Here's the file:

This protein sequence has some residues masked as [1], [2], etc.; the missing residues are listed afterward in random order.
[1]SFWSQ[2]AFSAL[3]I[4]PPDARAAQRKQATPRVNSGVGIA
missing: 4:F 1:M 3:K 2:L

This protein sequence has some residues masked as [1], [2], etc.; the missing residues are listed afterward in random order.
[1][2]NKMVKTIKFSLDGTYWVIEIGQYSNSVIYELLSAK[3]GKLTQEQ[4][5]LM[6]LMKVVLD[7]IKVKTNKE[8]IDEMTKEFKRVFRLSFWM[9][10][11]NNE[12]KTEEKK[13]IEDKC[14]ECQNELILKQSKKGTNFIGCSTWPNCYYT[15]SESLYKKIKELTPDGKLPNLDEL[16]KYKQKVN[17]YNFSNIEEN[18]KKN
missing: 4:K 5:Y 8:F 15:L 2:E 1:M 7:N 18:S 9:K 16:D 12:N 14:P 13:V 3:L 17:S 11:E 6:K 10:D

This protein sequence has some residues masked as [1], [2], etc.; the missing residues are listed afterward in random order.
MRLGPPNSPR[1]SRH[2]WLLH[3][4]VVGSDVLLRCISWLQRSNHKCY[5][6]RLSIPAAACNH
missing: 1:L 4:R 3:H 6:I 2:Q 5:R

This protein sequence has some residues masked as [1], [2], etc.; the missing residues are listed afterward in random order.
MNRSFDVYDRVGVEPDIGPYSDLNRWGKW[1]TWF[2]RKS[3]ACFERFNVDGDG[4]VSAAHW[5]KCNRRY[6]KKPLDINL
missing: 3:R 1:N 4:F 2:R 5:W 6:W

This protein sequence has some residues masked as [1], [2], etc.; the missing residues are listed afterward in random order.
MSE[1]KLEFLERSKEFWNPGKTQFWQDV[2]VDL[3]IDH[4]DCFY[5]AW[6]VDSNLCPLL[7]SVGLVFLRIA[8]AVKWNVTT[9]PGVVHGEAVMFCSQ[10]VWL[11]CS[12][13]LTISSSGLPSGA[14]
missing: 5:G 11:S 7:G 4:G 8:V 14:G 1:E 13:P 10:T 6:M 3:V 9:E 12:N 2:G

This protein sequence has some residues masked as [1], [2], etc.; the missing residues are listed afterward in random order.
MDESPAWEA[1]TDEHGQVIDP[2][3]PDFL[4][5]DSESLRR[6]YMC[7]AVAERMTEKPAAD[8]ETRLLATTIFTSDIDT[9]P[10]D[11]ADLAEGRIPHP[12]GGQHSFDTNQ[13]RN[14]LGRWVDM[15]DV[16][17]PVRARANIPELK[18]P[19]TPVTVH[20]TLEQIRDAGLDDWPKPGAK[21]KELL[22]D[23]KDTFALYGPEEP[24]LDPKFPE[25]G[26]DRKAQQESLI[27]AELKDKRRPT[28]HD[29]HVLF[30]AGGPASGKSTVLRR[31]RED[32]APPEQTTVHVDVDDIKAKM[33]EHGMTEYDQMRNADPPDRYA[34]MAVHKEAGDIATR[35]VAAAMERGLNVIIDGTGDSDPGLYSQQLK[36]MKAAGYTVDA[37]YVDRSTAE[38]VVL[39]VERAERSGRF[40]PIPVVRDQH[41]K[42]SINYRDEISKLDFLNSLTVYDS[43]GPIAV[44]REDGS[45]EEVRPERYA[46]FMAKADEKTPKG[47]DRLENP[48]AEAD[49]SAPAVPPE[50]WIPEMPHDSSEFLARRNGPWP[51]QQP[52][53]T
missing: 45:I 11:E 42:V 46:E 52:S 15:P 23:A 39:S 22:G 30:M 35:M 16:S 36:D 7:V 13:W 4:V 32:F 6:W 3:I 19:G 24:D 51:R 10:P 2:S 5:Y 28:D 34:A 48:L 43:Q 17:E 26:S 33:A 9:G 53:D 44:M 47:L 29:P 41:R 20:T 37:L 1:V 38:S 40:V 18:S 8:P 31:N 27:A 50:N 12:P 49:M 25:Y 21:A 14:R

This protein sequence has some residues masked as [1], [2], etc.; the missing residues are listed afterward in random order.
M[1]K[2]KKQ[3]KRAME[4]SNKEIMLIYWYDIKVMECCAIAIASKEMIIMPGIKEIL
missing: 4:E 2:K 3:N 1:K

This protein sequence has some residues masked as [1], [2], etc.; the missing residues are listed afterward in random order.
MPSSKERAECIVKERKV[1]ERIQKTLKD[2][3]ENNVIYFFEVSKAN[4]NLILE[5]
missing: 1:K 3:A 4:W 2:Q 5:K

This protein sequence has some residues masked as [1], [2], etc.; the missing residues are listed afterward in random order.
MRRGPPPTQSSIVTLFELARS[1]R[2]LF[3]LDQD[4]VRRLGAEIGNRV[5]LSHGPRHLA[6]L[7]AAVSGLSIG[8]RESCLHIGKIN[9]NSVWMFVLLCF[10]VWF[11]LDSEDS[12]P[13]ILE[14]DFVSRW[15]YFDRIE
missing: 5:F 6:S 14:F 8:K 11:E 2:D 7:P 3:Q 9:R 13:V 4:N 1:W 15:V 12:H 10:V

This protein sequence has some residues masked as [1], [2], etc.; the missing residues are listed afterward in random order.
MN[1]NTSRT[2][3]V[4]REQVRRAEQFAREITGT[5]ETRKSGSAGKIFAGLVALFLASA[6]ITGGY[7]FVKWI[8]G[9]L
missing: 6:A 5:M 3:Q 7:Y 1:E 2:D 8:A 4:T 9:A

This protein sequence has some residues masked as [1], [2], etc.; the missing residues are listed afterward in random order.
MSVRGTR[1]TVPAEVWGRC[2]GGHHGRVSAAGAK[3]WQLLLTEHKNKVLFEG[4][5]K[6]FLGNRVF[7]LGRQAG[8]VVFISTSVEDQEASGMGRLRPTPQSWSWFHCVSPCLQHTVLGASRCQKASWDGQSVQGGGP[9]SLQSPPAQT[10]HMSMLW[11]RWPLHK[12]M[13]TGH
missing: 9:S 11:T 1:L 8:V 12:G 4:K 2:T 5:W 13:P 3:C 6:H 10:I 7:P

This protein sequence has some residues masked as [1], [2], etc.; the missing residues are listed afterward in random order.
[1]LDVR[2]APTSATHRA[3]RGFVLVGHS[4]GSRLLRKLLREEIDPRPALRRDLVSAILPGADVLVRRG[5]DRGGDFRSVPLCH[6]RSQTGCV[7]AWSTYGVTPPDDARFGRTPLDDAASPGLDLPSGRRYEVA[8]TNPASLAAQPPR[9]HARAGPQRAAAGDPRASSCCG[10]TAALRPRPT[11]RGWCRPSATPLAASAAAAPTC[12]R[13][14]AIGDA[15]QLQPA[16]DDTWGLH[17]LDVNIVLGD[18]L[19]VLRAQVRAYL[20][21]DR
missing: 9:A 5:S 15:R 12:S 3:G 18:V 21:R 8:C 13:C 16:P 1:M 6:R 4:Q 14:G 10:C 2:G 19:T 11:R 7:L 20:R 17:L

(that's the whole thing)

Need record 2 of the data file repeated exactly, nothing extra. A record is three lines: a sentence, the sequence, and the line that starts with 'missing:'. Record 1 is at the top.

This protein sequence has some residues masked as [1], [2], etc.; the missing residues are listed afterward in random order.
[1][2]NKMVKTIKFSLDGTYWVIEIGQYSNSVIYELLSAK[3]GKLTQEQ[4][5]LM[6]LMKVVLD[7]IKVKTNKE[8]IDEMTKEFKRVFRLSFWM[9][10][11]NNE[12]KTEEKK[13]IEDKC[14]ECQNELILKQSKKGTNFIGCSTWPNCYYT[15]SESLYKKIKELTPDGKLPNLDEL[16]KYKQKVN[17]YNFSNIEEN[18]KKN
missing: 4:K 5:Y 8:F 15:L 2:E 1:M 7:N 18:S 9:K 16:D 12:N 14:P 13:V 3:L 17:S 11:E 6:K 10:D